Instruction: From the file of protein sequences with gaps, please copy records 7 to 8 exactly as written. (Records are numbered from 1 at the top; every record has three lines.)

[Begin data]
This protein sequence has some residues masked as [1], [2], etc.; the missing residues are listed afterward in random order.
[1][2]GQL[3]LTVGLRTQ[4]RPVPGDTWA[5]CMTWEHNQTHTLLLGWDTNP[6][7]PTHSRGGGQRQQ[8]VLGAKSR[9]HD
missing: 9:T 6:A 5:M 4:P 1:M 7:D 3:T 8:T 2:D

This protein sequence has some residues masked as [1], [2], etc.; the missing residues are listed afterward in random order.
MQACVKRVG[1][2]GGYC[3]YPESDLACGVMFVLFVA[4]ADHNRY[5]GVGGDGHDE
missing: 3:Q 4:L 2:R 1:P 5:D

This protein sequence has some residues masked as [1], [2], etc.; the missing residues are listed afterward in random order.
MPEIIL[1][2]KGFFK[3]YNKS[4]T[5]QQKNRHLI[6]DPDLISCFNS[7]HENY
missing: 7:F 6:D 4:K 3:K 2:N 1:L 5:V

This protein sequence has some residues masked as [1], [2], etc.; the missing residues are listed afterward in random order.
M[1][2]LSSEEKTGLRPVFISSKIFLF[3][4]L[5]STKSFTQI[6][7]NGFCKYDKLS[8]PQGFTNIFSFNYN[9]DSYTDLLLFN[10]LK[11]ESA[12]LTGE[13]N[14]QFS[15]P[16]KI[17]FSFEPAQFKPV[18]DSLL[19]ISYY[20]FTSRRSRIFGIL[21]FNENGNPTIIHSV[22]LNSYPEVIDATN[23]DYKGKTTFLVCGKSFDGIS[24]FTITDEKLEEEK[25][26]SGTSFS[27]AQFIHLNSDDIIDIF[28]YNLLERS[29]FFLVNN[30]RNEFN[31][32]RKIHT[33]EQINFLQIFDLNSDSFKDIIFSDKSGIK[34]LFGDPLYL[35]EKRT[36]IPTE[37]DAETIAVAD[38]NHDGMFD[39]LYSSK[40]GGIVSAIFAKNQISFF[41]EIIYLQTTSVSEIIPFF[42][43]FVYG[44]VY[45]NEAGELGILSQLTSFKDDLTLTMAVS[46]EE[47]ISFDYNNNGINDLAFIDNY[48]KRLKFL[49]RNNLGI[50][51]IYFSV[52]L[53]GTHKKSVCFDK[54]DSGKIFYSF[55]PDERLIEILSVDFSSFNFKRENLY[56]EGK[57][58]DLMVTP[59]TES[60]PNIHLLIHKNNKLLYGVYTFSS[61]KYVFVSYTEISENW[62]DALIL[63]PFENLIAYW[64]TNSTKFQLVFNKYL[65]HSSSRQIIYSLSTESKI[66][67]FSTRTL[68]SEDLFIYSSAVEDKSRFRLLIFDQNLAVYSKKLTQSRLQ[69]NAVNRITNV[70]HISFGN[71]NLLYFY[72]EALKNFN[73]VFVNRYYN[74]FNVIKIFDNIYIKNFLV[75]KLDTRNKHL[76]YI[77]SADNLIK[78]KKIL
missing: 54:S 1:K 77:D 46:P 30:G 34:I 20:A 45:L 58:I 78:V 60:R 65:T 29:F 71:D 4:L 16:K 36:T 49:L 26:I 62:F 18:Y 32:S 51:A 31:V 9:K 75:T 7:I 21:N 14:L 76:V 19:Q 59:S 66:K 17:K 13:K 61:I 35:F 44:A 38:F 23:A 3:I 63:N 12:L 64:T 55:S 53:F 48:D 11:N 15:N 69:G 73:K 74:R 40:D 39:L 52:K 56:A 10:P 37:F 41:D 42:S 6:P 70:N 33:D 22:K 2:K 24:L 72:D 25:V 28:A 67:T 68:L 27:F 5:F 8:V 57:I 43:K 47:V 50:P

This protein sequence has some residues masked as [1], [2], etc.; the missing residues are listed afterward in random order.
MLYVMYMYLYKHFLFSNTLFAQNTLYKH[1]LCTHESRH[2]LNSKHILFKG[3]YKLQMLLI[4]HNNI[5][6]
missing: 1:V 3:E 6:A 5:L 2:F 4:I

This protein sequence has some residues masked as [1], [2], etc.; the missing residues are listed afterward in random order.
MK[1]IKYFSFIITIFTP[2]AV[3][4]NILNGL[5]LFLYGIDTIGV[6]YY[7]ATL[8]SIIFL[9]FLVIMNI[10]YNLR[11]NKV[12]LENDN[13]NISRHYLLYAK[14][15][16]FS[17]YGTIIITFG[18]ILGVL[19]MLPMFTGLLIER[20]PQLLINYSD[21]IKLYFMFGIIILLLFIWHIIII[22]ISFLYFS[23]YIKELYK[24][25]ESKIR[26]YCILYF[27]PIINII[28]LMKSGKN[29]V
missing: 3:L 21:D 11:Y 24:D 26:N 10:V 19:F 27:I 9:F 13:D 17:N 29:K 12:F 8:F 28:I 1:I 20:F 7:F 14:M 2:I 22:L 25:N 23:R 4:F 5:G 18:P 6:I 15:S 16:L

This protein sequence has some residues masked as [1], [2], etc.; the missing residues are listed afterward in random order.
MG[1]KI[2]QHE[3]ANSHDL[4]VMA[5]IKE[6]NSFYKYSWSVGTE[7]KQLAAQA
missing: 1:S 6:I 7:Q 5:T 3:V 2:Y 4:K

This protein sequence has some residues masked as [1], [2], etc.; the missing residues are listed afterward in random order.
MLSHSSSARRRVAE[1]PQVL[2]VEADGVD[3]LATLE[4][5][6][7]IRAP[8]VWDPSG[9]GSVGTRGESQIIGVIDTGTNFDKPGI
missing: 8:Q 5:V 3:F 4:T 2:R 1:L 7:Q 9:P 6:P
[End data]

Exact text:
This protein sequence has some residues masked as [1], [2], etc.; the missing residues are listed afterward in random order.
MG[1]KI[2]QHE[3]ANSHDL[4]VMA[5]IKE[6]NSFYKYSWSVGTE[7]KQLAAQA
missing: 1:S 6:I 7:Q 5:T 3:V 2:Y 4:K

This protein sequence has some residues masked as [1], [2], etc.; the missing residues are listed afterward in random order.
MLSHSSSARRRVAE[1]PQVL[2]VEADGVD[3]LATLE[4][5][6][7]IRAP[8]VWDPSG[9]GSVGTRGESQIIGVIDTGTNFDKPGI
missing: 8:Q 5:V 3:F 4:T 2:R 1:L 7:Q 9:P 6:P